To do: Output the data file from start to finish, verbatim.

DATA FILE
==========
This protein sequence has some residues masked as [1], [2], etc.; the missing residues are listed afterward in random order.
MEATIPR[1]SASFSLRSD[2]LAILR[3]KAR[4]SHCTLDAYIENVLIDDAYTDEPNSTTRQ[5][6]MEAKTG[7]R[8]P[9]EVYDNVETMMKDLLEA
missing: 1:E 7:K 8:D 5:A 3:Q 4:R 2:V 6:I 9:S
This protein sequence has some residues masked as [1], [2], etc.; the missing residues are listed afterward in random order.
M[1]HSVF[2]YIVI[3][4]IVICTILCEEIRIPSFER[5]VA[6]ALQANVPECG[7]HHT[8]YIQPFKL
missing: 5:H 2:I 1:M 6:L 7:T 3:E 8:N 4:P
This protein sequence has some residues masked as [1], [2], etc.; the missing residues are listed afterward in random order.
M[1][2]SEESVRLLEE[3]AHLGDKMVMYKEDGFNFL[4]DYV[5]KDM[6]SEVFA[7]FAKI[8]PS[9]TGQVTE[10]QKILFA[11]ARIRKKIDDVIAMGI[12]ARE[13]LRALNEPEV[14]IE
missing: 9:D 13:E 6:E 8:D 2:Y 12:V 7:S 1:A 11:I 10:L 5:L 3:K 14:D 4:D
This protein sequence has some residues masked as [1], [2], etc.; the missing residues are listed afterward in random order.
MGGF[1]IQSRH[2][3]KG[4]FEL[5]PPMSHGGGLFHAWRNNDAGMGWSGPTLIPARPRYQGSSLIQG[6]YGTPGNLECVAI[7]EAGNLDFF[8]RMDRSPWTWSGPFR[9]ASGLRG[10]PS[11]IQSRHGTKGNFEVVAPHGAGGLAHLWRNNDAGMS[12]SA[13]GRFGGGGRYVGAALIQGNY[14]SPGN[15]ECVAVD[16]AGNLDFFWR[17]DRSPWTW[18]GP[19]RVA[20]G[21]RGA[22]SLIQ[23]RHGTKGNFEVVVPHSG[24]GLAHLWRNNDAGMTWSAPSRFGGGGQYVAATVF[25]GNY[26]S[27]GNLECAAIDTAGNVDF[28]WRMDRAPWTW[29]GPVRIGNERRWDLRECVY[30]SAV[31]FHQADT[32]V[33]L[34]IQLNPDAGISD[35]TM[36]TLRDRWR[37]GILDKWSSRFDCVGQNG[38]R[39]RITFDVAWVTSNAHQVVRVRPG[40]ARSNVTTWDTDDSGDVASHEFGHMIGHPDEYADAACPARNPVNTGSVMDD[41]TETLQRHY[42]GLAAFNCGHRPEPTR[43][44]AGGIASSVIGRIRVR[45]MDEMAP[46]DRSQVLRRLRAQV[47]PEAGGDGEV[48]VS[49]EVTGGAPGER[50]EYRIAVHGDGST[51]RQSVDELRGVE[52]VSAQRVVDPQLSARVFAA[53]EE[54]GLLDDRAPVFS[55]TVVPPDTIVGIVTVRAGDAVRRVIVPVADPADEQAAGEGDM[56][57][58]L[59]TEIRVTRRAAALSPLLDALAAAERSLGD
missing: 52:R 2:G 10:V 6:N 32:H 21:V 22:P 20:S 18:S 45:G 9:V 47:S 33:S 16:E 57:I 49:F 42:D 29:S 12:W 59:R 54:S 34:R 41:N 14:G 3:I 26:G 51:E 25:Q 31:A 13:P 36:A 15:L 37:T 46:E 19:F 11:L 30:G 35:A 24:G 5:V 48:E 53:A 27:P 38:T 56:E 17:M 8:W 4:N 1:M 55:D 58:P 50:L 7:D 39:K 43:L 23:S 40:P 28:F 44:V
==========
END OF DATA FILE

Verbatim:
This protein sequence has some residues masked as [1], [2], etc.; the missing residues are listed afterward in random order.
MEATIPR[1]SASFSLRSD[2]LAILR[3]KAR[4]SHCTLDAYIENVLIDDAYTDEPNSTTRQ[5][6]MEAKTG[7]R[8]P[9]EVYDNVETMMKDLLEA
missing: 1:E 7:K 8:D 5:A 3:Q 4:R 2:V 6:I 9:S
This protein sequence has some residues masked as [1], [2], etc.; the missing residues are listed afterward in random order.
M[1]HSVF[2]YIVI[3][4]IVICTILCEEIRIPSFER[5]VA[6]ALQANVPECG[7]HHT[8]YIQPFKL
missing: 5:H 2:I 1:M 6:L 7:T 3:E 8:N 4:P
This protein sequence has some residues masked as [1], [2], etc.; the missing residues are listed afterward in random order.
M[1][2]SEESVRLLEE[3]AHLGDKMVMYKEDGFNFL[4]DYV[5]KDM[6]SEVFA[7]FAKI[8]PS[9]TGQVTE[10]QKILFA[11]ARIRKKIDDVIAMGI[12]ARE[13]LRALNEPEV[14]IE
missing: 9:D 13:E 6:E 8:D 2:Y 12:V 7:S 1:A 11:I 10:L 5:L 3:K 14:D 4:D
This protein sequence has some residues masked as [1], [2], etc.; the missing residues are listed afterward in random order.
MGGF[1]IQSRH[2][3]KG[4]FEL[5]PPMSHGGGLFHAWRNNDAGMGWSGPTLIPARPRYQGSSLIQG[6]YGTPGNLECVAI[7]EAGNLDFF[8]RMDRSPWTWSGPFR[9]ASGLRG[10]PS[11]IQSRHGTKGNFEVVAPHGAGGLAHLWRNNDAGMS[12]SA[13]GRFGGGGRYVGAALIQGNY[14]SPGN[15]ECVAVD[16]AGNLDFFWR[17]DRSPWTW[18]GP[19]RVA[20]G[21]RGA[22]SLIQ[23]RHGTKGNFEVVVPHSG[24]GLAHLWRNNDAGMTWSAPSRFGGGGQYVAATVF[25]GNY[26]S[27]GNLECAAIDTAGNVDF[28]WRMDRAPWTW[29]GPVRIGNERRWDLRECVY[30]SAV[31]FHQADT[32]V[33]L[34]IQLNPDAGISD[35]TM[36]TLRDRWR[37]GILDKWSSRFDCVGQNG[38]R[39]RITFDVAWVTSNAHQVVRVRPG[40]ARSNVTTWDTDDSGDVASHEFGHMIGHPDEYADAACPARNPVNTGSVMDD[41]TETLQRHY[42]GLAAFNCGHRPEPTR[43][44]AGGIASSVIGRIRVR[45]MDEMAP[46]DRSQVLRRLRAQV[47]PEAGGDGEV[48]VS[49]EVTGGAPGER[50]EYRIAVHGDGST[51]RQSVDELRGVE[52]VSAQRVVDPQLSARVFAA[53]EE[54]GLLDDRAPVFS[55]TVVPPDTIVGIVTVRAGDAVRRVIVPVADPADEQAAGEGDM[56][57][58]L[59]TEIRVTRRAAALSPLLDALAAAERSLGD
missing: 52:R 2:G 10:V 6:N 32:H 21:V 22:P 20:S 18:S 45:G 9:V 47:S 33:S 16:E 57:I 49:F 42:D 29:S 12:W 59:R 54:S 34:R 41:N 14:G 3:I 26:G 51:E 25:Q 31:A 13:P 36:A 15:L 37:T 46:E 19:F 11:L 30:G 35:A 24:G 5:V 48:E 53:A 27:P 38:T 56:E 17:M 8:W 4:N 1:M 55:D 58:P 50:L 7:D 39:K 43:L 23:S 40:P 28:F 44:V